THE GOVERNMENT has a peculiar relationship with our savings.
On the one hand, it knows saving is a good thing. Private pensions and money set aside for a rainy day means fewer people will ultimately rely on the State.
On the other hand, spending drives economic growth. And squirreling money away every month prevents us from spending.
This conflict becomes particularly true when the economy falters. Though it may seem counterintuitive, our bank accounts tend to swell when times are tight. This is because difficult economic conditions drive people to save, even though their paycheques may be smaller.
Unfortunately, it is when times are tight that the Government needs us to spend the most. This means the State is unafraid to introduce measures that actively discourage saving, like increasing taxes on deposits, even when disposable incomes are falling. The first Budget of the new coalition Government in December 2011 increased the tax on interest earned from savings to 30pc, from 27pc.
The result of this was a clear fall-off in the number of people who said they were saving regularly, even though people still expressed a desire to save any spare funds available. People were simply unable to save during 2012.
The number saving regularly fell even further this year. Again, this can be partly be blamed on the Budget introduced at the end of 2012, which included a property tax as well as a further increase in DIRT tax to 33pc. Consumer responses to these policy measures have been more negative than in previous years. In April, more than 63pc of people said government policy was discouraging saving while only 6pc said policy encouraged saving, according to data from Nationwide.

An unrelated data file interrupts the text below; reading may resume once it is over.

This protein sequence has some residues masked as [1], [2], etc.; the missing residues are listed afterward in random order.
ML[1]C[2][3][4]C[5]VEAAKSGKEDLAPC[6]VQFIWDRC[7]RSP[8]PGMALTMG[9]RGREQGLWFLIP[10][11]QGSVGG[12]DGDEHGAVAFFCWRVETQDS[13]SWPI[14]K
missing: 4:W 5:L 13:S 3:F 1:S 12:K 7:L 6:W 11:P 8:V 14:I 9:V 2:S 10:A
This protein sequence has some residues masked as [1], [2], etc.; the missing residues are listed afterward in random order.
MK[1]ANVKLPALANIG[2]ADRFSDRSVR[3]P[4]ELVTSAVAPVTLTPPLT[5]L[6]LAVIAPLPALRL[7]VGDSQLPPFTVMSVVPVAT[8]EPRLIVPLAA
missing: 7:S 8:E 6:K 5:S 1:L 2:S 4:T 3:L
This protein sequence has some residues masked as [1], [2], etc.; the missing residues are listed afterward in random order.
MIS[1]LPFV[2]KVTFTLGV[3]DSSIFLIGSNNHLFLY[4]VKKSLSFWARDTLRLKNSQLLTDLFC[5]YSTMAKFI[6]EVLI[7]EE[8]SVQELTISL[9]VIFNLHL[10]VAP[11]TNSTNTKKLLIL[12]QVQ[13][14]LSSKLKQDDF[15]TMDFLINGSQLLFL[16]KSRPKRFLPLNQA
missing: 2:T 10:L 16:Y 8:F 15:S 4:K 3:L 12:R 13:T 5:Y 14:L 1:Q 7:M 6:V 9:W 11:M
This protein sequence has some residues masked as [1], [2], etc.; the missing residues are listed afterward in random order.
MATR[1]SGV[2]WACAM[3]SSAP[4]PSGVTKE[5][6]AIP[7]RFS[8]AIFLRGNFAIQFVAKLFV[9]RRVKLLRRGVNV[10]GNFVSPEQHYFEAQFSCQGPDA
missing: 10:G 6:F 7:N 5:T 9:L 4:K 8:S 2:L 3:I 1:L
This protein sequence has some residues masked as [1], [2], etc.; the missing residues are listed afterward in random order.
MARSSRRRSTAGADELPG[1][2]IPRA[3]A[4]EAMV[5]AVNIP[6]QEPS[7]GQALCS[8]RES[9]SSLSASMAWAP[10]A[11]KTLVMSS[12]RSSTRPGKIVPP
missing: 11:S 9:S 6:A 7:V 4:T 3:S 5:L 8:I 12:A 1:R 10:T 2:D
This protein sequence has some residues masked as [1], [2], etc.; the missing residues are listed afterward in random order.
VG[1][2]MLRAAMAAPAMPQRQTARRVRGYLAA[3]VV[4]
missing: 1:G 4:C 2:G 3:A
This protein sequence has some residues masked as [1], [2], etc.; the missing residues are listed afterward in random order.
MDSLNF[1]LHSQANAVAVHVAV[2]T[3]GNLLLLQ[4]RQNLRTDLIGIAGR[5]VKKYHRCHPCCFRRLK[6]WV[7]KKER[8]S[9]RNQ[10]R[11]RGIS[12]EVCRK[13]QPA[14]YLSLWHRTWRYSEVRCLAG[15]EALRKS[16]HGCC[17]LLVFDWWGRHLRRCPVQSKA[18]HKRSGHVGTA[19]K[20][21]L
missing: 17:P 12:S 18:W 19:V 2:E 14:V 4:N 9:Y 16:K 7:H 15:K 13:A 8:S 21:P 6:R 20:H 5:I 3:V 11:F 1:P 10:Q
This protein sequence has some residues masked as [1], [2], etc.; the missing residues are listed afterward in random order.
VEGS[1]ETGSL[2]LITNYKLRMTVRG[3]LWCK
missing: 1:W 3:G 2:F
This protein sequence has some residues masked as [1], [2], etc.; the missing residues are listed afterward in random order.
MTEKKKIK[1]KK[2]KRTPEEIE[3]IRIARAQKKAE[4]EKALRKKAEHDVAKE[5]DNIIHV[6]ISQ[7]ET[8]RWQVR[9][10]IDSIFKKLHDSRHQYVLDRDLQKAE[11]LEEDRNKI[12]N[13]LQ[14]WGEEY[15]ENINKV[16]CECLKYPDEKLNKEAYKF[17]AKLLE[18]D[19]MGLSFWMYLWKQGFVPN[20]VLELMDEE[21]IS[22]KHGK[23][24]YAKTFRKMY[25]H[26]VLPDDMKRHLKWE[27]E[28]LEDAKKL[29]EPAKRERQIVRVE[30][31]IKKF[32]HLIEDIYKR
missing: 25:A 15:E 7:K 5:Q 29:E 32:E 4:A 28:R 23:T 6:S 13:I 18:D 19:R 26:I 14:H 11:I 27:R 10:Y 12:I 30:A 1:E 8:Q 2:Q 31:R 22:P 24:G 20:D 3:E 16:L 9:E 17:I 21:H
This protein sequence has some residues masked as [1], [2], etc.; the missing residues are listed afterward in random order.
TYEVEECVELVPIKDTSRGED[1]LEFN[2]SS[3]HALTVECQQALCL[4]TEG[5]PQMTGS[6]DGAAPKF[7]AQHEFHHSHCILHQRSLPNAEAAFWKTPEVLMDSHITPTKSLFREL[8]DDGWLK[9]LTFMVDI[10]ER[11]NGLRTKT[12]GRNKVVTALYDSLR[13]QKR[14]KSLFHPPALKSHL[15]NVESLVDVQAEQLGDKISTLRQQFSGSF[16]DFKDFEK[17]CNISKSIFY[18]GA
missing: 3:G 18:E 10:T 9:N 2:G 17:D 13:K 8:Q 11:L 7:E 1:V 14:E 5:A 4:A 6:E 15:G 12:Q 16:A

In more positive news for consumers, the fall-off in regular saving that was apparent throughout 2012 and early 2013 has now stopped. Some positive momentum was noticeable in July and August. However, it's that time of year again – the Budget is looming.
Equally welcome is the news that debt is also falling. Restrictions on bank lending have resulted in less household debt than at the start of the crisis, down from around €200bn in 2008 to €170bn this year.
Debt as a percentage of household disposable income has also declined. At the same time, the value of property has stabilised and even increased in some areas.
This means that consumers now have a stronger basis for believing that their financial position is improving than in previous years.
This trend is reflected in a study of how consumers would choose to spend spare funds. The preference to pay down debt has reduced in the past few months while the preference to save has increased.